I never thought the day would come when I would write about this. In fact, I immediately dismissed the idea when it popped into my head.
But here it is staring many, many of us down, like a big festering pimple.
The ‘S’ word.
We have all been touched by the loss of Robin Williams. His uniqueness, his notoriety, his talent, his presence, his diversity, his accents and his laugh will be missed. No doubt his family will miss so much more. Most that only knew him as a celebrity, may have heard of struggles with alcohol and drugs. I had not heard about his depression. But in retrospect, it makes sense. Issues with any addictions are usually about trying to cope with something like this.
It’s been many years, but I know the darkness and pain in the world of people who face this disease.
I was in my late twenties. My self esteem was in the toilet in the middle of difficult relationship. I felt unloved, unworthy, untalented and just really sad. There was lots of alcohol and risk taking during this period. Then the pain began. Then I started fantasizing about a pain free state. I thought about the hows. I thought about the sadness I would cause my family. I couldn’t bear it, but still the pain persisted.
I soldiered on, I continued to manage to work and I started psychological counseling. I was pretty together when I first met my psychologist but she did some testing on me to evaluate the depth of my depression. That was very appropriate for her to do because I was faking a lot without even realizing it.
As soon as she got the results, she was flabbergasted and went into full damage control, setting up a suicide pact with me. If I ever wanted to do something, I promised her that I would call her first. She prodded me and needled me on this like a mother bear manages her cub. I barely knew this older Jewish lady, yet I felt comforted that she seemed to know her stuff and was very concerned about me. Someone knew the depth of my secret and that was the first step in opening a tiny crack in my darkness to let the light in. I would learn later the importance of the connection between counselor and patient when I went for therapy at other points in my life. Since she was my first, I didn’t know how good she was, but would find out later with other therapists. [Take away: If one doesn’t click, find another]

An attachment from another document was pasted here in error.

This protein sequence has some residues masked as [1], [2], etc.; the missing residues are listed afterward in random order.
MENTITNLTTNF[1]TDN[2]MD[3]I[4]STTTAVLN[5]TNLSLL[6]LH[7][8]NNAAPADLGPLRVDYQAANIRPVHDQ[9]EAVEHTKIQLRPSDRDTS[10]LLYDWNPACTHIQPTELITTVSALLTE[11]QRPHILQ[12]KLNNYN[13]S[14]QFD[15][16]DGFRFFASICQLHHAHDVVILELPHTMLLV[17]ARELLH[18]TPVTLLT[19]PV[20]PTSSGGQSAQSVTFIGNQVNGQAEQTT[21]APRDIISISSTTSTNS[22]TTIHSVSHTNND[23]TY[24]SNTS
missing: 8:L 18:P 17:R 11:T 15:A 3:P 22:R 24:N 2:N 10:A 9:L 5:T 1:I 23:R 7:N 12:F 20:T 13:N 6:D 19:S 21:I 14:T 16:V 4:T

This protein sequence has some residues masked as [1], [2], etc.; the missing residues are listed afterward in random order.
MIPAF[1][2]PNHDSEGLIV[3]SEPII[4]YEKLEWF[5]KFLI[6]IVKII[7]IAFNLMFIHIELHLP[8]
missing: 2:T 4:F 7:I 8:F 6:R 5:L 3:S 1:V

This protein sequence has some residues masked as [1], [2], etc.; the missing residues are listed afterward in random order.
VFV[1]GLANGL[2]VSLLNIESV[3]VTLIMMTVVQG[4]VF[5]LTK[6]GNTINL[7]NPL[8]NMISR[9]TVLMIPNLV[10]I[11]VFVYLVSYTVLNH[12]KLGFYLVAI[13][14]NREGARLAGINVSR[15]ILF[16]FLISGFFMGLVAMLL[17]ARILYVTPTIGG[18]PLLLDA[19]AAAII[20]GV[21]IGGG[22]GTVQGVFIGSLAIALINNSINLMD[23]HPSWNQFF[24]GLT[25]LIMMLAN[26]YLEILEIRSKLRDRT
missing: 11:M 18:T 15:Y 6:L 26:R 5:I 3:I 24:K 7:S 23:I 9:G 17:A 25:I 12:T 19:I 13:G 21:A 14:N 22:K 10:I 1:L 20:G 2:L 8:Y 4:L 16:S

The drinking continued and so did the bad thoughts. I thought about accidents, how I could stage them. Jumping off a chair lift, driving into a wall. It scared the $#!+ out of me, but yet I still kept thinking. The pain persisted and I found some relief at the butt of a burning cigarette put into my arm, for which I still bear the scar today. The bad thoughts had jumped out of my head and were now evidenced in physical terms on my body. I could not deny it any longer. The physical injury and reality of this act was enough for me to say, man I’m <#(%ed up. I guess it was my rock bottom, because I knew if I continued this way, I would be self-harming a lot because it brought great relief. I sought that crack of light and continued to practice my coping strategies which then started having some impact. Once I started moving up instead of down, things moved quite quickly, but like a scuba diver going to the surface, my psychologist didn’t want me to surface too soon in case my recovery was premature and then I would relapse.
This was my worst depression. I was brought out of it without the use of drugs but strictly with very good cognitive behavioural therapy. That’s the best treatment for me. I have been quite low since, with some thoughts but not to the same extent. I’ve also used medication during some periods of depression which helped quite a bit. I’ve been medication and therapy free for five years, but it doesn’t mean I still don’t have some lows. I don’t rule out that I may need either type of treatment again. You just never know. My mental well being is heavily influenced by my life circumstances.
I was thinking that maturity and experience has shown me that eventually I can bounce back so I just have to ride out the storm. But then I look at Robin Williams and wonder if he had never learned that he could ride out the storm. His storm must have been much worse, because from where I sit, I would think he had smooth sailing. He certainly would not have had any financial worries, could he? It has taken me a number of months to process feelings about a former colleague who ended her life earlier this year. She was the same age as me, had two grandchildren, beautiful home and seemed to be sailing into the sunset. I did not see that coming. Not only is it incredibly sad but It scares me as well. It seemed like she had been able to go even further in her life compared to mine. Don’t compare. A young indirect subordinate in her early twenties ended her life when she worked in my team back in the 90’s. She was vivacious and beautiful. I felt incredible guilt that I did not see that coming either. My daughter lost a friend in high school, the daughter of our neighbour.
I’m not even going to mention the number of attempted suicides of people I know or are very close to. I am just so thankful they have a chance to dance again. Like my cigarette butt scar reminds me, it’s possible to be happy and laugh again.
I recommend some related reads on this topic from other PF blogs:
Depression and Christianity and Student Loans by Kirsten @ Indebted and In Debt
Oh Captain, My Captain by Tanya @ Eat, Laugh, Purr
What has your experience been with suicide or mental illness in your life?
Do you think it’s possible that if you are exposed to suicide a lot it makes you stronger, or more vulnerable or neither?
What was your favourite Robin Williams role or movie?
Part of Friday Jet Fuel #6 and